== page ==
Friday, January 30, 2009

we are one

I may have written about this before, but in light of recent comments, I feel it necessary to bring this up again.

I once heard a dvar torah given by Rav Mordechai Elon (how MO is that) that has stayed with me and was probably the most inspiring lecture I've ever heard outside of seminary.

He was saying how each of the groups that we have within Judaism brings out different aspects of the Torah. Each group focuses on different mitzvot that another group may not necessarily work so hard at.

If all Jews were the same, we could never accomplish all 613 mitzvos.

Each group teaches us the value of a certain aspect of the Torah. Because we are all so different, we are able to learn from one another.

Rav Elon also talked about how now is the time to bring all of these ideologies together.

(the following is an excerpt from )

It is the time for us to learn the love of Torah from Rav Shach, the messirut nefesh (personal sacrifice) from the Chabad Rebbe, the balance between the secular and religious world from Rav Soloveitchik and the love of Erets Israel from Rav Tsvi Yehuda.

When all these messages come together, the one strong message of Gueoula will be present in the world and we will finally be able to rebuild the Beit Hamikdah.

Bimhera Beyamenu!


comfortablynumb said...

Amen to that although the people who will admit other sects have something to teach them are already convinced,and the people who are to egotistical to admit there is someone who does something better will never go for it.What to do?

Pinny said...


I once heard something similar:

Imagine that all Jews form a circle, with like types near each other and different types far from each other.

Now imagine that in the center of that circle is Hashem.

It may be true that a Jew on one end of the circle seems to have very little in common with another Jew on the opposite end, as they have very different approaches to life, hashkafah, halachah, etc. due to cultural, geographical, historical, personal influences. But it is even more important to note that, at the same time, each person is equidistant from Hashem and all Jews are just approaching Him from different angles.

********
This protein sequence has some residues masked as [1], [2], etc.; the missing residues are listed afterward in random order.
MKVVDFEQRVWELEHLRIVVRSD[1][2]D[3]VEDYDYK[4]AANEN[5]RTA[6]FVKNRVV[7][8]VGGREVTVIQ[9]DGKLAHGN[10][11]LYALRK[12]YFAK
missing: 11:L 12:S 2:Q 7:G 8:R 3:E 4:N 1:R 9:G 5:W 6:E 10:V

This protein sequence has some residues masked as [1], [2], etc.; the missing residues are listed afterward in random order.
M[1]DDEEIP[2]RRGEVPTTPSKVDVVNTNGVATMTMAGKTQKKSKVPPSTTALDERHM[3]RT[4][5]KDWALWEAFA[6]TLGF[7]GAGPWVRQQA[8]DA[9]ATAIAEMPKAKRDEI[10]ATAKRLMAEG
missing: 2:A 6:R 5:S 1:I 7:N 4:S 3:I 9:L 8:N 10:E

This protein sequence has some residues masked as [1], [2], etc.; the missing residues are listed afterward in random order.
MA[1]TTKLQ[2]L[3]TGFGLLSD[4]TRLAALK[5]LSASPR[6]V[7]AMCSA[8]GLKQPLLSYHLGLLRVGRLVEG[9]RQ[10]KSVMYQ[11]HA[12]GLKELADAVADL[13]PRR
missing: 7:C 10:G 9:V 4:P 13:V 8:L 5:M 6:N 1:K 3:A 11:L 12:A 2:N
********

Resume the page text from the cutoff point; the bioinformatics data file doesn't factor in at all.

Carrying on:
Anonymous said...

Very nice!!!

katrina said...

So this is your idea of Jewish unity? All the different types of Orthodox should be friends? In the US, that only leaves about about 80-85% of the Jewish population.

harry-er than them all said...

on a not so similar note, i once heard beshem r' schwab, when asked how come yekkis aren't aren't so makpid about shaking womens hands he replied
"there is a gemara that says rubam begezel, u'mi'utim bearayos- most are oiver on stealing and few are oiver in immorality. some groups are makpid not to sin by stealing but don't really care about imorality, and then there are those who care not to sin immorality, but don't care about stealing..."
what i'm trying to say is that every group has there strength, as an individual we should take the best of each group and apply it to our lives

Maidel said...

katrina - maybe you missed the point of the post which was not meant to exclude anyone.

katrina said...

I know that you didn't mean to exclude anyone, MM, but you did anyway. The only rabbis you mentioned were MO or to the right of MO. 80-85% of the Jews in the US have rabbis to the left of MO. That seems like exclusion to me. Where do you see the non-Orthodox Jews fitting into the picture?

Maidel said...

that paragraph was something i quoted from a speech that inspired me personally. Every person and group has a quality that we can learn from.

katrina said...

Ok. Cool.